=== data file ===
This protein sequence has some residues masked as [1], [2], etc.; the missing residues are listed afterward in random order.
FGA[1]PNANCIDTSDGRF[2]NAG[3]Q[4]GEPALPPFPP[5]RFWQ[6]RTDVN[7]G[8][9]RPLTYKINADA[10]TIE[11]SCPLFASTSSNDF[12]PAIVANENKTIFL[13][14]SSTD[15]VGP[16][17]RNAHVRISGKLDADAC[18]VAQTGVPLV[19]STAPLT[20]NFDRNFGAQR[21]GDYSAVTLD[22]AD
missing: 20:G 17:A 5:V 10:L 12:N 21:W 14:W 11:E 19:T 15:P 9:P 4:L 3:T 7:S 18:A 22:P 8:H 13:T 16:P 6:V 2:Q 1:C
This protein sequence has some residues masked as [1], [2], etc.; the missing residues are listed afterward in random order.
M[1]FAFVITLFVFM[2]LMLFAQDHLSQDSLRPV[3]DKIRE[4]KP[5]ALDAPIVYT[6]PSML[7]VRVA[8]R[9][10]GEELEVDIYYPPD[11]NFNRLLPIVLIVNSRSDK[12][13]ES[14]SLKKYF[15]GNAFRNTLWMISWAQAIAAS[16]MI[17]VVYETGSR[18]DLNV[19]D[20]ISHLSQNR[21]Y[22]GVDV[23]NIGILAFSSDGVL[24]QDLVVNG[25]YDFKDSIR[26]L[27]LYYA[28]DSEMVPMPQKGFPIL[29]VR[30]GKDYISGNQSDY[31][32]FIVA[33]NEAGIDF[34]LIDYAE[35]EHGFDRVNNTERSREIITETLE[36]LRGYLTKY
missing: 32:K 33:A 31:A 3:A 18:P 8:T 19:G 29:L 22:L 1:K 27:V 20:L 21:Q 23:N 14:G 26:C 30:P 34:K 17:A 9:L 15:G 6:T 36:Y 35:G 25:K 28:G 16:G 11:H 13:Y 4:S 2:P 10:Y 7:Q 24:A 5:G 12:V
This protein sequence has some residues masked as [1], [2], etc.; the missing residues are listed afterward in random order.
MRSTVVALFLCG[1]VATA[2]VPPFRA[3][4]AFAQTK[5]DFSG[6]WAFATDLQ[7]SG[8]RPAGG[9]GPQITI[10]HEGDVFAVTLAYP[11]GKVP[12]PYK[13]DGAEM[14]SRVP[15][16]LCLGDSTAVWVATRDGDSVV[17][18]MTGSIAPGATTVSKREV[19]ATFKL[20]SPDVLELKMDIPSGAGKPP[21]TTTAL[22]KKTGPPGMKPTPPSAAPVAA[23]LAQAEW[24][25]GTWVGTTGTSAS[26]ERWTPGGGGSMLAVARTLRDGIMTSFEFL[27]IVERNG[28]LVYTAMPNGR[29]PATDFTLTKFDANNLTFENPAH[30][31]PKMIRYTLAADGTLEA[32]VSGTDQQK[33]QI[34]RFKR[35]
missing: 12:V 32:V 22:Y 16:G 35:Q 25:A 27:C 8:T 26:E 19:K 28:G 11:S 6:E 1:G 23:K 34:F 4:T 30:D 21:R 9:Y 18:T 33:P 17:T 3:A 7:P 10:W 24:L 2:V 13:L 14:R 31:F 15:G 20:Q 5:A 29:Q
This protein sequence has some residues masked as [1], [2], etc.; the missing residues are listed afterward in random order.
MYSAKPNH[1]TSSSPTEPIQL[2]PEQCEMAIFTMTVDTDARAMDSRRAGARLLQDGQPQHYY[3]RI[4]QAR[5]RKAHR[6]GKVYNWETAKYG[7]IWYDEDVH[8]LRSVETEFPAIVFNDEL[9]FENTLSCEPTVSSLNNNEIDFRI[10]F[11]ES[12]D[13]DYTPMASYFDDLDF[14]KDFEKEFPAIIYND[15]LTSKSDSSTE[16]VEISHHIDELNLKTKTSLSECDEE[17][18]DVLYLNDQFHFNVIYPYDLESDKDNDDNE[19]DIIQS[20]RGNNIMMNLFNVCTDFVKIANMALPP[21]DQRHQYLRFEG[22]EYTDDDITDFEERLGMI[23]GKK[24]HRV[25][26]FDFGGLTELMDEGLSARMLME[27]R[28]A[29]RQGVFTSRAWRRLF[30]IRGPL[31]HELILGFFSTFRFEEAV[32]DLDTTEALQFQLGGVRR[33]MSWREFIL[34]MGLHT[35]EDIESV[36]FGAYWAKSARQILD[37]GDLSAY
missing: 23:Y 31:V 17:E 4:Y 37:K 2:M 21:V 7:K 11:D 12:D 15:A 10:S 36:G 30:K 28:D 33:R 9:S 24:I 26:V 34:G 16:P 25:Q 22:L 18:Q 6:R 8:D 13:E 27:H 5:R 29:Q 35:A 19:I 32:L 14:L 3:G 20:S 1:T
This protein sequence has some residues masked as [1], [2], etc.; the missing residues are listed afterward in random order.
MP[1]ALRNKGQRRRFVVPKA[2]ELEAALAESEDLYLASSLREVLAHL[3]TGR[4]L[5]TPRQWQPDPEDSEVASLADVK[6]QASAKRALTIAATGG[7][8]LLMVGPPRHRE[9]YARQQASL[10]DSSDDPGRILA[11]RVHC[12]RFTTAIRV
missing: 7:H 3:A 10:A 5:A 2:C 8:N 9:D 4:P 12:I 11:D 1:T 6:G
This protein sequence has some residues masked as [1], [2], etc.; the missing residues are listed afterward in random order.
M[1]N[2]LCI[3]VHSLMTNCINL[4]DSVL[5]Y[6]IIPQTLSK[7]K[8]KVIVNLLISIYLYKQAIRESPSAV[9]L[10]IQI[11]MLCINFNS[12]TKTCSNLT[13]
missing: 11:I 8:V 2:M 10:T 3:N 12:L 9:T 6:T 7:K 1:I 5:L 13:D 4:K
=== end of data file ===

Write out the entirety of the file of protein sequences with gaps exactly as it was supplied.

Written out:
This protein sequence has some residues masked as [1], [2], etc.; the missing residues are listed afterward in random order.
FGA[1]PNANCIDTSDGRF[2]NAG[3]Q[4]GEPALPPFPP[5]RFWQ[6]RTDVN[7]G[8][9]RPLTYKINADA[10]TIE[11]SCPLFASTSSNDF[12]PAIVANENKTIFL[13][14]SSTD[15]VGP[16][17]RNAHVRISGKLDADAC[18]VAQTGVPLV[19]STAPLT[20]NFDRNFGAQR[21]GDYSAVTLD[22]AD
missing: 20:G 17:A 5:V 10:L 12:N 21:W 14:W 11:E 19:T 15:P 9:P 4:L 3:T 7:S 18:A 22:P 8:H 13:T 16:P 6:V 2:Q 1:C
This protein sequence has some residues masked as [1], [2], etc.; the missing residues are listed afterward in random order.
M[1]FAFVITLFVFM[2]LMLFAQDHLSQDSLRPV[3]DKIRE[4]KP[5]ALDAPIVYT[6]PSML[7]VRVA[8]R[9][10]GEELEVDIYYPPD[11]NFNRLLPIVLIVNSRSDK[12][13]ES[14]SLKKYF[15]GNAFRNTLWMISWAQAIAAS[16]MI[17]VVYETGSR[18]DLNV[19]D[20]ISHLSQNR[21]Y[22]GVDV[23]NIGILAFSSDGVL[24]QDLVVNG[25]YDFKDSIR[26]L[27]LYYA[28]DSEMVPMPQKGFPIL[29]VR[30]GKDYISGNQSDY[31][32]FIVA[33]NEAGIDF[34]LIDYAE[35]EHGFDRVNNTERSREIITETLE[36]LRGYLTKY
missing: 32:K 33:A 31:A 3:A 18:P 8:T 19:G 29:L 22:L 1:K 27:V 20:L 21:Q 23:N 14:G 26:C 30:P 34:K 17:A 9:L 15:G 6:T 36:Y 35:G 25:K 28:G 16:G 11:H 13:Y 4:S 2:P 10:Y 7:Q 24:A 5:G 12:V
This protein sequence has some residues masked as [1], [2], etc.; the missing residues are listed afterward in random order.
MRSTVVALFLCG[1]VATA[2]VPPFRA[3][4]AFAQTK[5]DFSG[6]WAFATDLQ[7]SG[8]RPAGG[9]GPQITI[10]HEGDVFAVTLAYP[11]GKVP[12]PYK[13]DGAEM[14]SRVP[15][16]LCLGDSTAVWVATRDGDSVV[17][18]MTGSIAPGATTVSKREV[19]ATFKL[20]SPDVLELKMDIPSGAGKPP[21]TTTAL[22]KKTGPPGMKPTPPSAAPVAA[23]LAQAEW[24][25]GTWVGTTGTSAS[26]ERWTPGGGGSMLAVARTLRDGIMTSFEFL[27]IVERNG[28]LVYTAMPNGR[29]PATDFTLTKFDANNLTFENPAH[30][31]PKMIRYTLAADGTLEA[32]VSGTDQQK[33]QI[34]RFKR[35]
missing: 12:V 32:V 22:Y 16:G 35:Q 25:A 27:C 8:T 26:E 19:K 28:G 11:S 6:E 1:G 23:K 34:F 4:T 30:D 21:R 9:Y 18:T 33:P 17:T 3:A 7:P 10:W 24:L 2:V 13:L 14:R 31:F 15:G 20:Q 5:A 29:Q
This protein sequence has some residues masked as [1], [2], etc.; the missing residues are listed afterward in random order.
MYSAKPNH[1]TSSSPTEPIQL[2]PEQCEMAIFTMTVDTDARAMDSRRAGARLLQDGQPQHYY[3]RI[4]QAR[5]RKAHR[6]GKVYNWETAKYG[7]IWYDEDVH[8]LRSVETEFPAIVFNDEL[9]FENTLSCEPTVSSLNNNEIDFRI[10]F[11]ES[12]D[13]DYTPMASYFDDLDF[14]KDFEKEFPAIIYND[15]LTSKSDSSTE[16]VEISHHIDELNLKTKTSLSECDEE[17][18]DVLYLNDQFHFNVIYPYDLESDKDNDDNE[19]DIIQS[20]RGNNIMMNLFNVCTDFVKIANMALPP[21]DQRHQYLRFEG[22]EYTDDDITDFEERLGMI[23]GKK[24]HRV[25][26]FDFGGLTELMDEGLSARMLME[27]R[28]A[29]RQGVFTSRAWRRLF[30]IRGPL[31]HELILGFFSTFRFEEAV[32]DLDTTEALQFQLGGVRR[33]MSWREFIL[34]MGLHT[35]EDIESV[36]FGAYWAKSARQILD[37]GDLSAY
missing: 23:Y 31:V 17:E 4:Y 37:K 2:M 21:V 7:K 11:D 12:D 15:A 10:S 36:G 30:K 28:D 33:R 9:S 24:I 26:V 34:G 16:P 25:Q 22:L 18:Q 6:R 8:D 13:E 27:H 5:R 29:Q 35:A 19:I 32:L 14:L 3:G 20:S 1:T
This protein sequence has some residues masked as [1], [2], etc.; the missing residues are listed afterward in random order.
MP[1]ALRNKGQRRRFVVPKA[2]ELEAALAESEDLYLASSLREVLAHL[3]TGR[4]L[5]TPRQWQPDPEDSEVASLADVK[6]QASAKRALTIAATGG[7][8]LLMVGPPRHRE[9]YARQQASL[10]DSSDDPGRILA[11]RVHC[12]RFTTAIRV
missing: 7:H 3:A 10:A 5:A 2:C 8:N 9:D 4:P 12:I 11:D 1:T 6:G
This protein sequence has some residues masked as [1], [2], etc.; the missing residues are listed afterward in random order.
M[1]N[2]LCI[3]VHSLMTNCINL[4]DSVL[5]Y[6]IIPQTLSK[7]K[8]KVIVNLLISIYLYKQAIRESPSAV[9]L[10]IQI[11]MLCINFNS[12]TKTCSNLT[13]
missing: 11:I 8:V 2:M 10:T 3:N 12:L 9:T 6:T 7:K 1:I 5:L 13:D 4:K